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Meta suspends fact-checker ahead of Voice referendum

Cassandra Morgan -

Social media giant Meta has suspended a Melbourne university as its fact-checking partner following a dispute about the Uluru Statement from the Heart.

The Facebook owner on Tuesday cited RMIT FactLab's expired certification from the International Fact-Checking Network as a key reason behind the move.

It also pointed to the upcoming referendum and "allegations against RMIT" in the wake of claims its fact-checking program was biased in favour of a constitutionally enshrined Indigenous voice to federal parliament.

RMIT FactLab became involved in a dispute over the Uluru Statement from the Heart when it labelled Facebook posts about the document's length as false.

The International Fact-Checking Network requires participants to demonstrate a commitment to non-partisanship and fairness, a Meta spokeswoman said.

"The (network) will determine whether RMIT FactLab's expired certification should be reinstated," the spokeswoman said.

"Considering both the nature of the allegations against RMIT and the upcoming referendum, we have decided to suspend RMIT from our fact-checking program pending the (network's) decision."

RMIT was aware of Meta's decision and its accreditation with the fact-checking network was being renewed, a university spokeswoman said.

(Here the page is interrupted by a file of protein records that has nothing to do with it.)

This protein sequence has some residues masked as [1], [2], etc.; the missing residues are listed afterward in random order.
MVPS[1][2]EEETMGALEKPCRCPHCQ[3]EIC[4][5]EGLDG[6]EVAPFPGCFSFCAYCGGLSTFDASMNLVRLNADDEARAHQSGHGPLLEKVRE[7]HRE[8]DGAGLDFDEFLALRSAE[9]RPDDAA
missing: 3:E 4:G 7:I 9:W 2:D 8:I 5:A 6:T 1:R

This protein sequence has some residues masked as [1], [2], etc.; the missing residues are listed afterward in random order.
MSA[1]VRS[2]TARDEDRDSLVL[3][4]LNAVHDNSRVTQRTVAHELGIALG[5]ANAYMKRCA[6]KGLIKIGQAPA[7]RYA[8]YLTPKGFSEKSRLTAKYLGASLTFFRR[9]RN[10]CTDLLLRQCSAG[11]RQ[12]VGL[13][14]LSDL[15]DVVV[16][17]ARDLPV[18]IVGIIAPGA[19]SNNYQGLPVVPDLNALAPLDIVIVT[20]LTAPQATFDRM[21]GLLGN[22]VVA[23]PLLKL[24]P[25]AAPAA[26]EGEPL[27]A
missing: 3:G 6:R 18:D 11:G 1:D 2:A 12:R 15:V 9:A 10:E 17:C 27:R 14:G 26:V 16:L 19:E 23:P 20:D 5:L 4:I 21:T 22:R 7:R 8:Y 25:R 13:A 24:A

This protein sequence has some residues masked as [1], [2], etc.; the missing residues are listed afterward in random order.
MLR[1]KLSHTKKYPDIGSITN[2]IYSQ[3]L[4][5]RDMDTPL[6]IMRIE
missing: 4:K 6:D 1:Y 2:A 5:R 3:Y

The network had confirmed FactLab's fact-checking met all its standards and adhered to its code of principles, the spokeswoman said.

"RMIT FactLab stands by the accuracy of its work to date and remains dedicated to slowing the spread of viral misinformation and disinformation through its fact checks," she said.

"Fact checking aims to bring transparency to debate and reporting on issues of public importance and does not involve the removal or censoring of information."

All organisations accredited with the fact-checking network apply for renewal annually.

Meta remained steadfast in its commitment to stop the spread of misinformation and continued to partner with Australian Associated Press and Agence France-Presse in Australia, the Meta spokeswoman said.

Meta requires its fact-checking partners to be certified by the fact-checking network.

Cassandra Morgan - AAP

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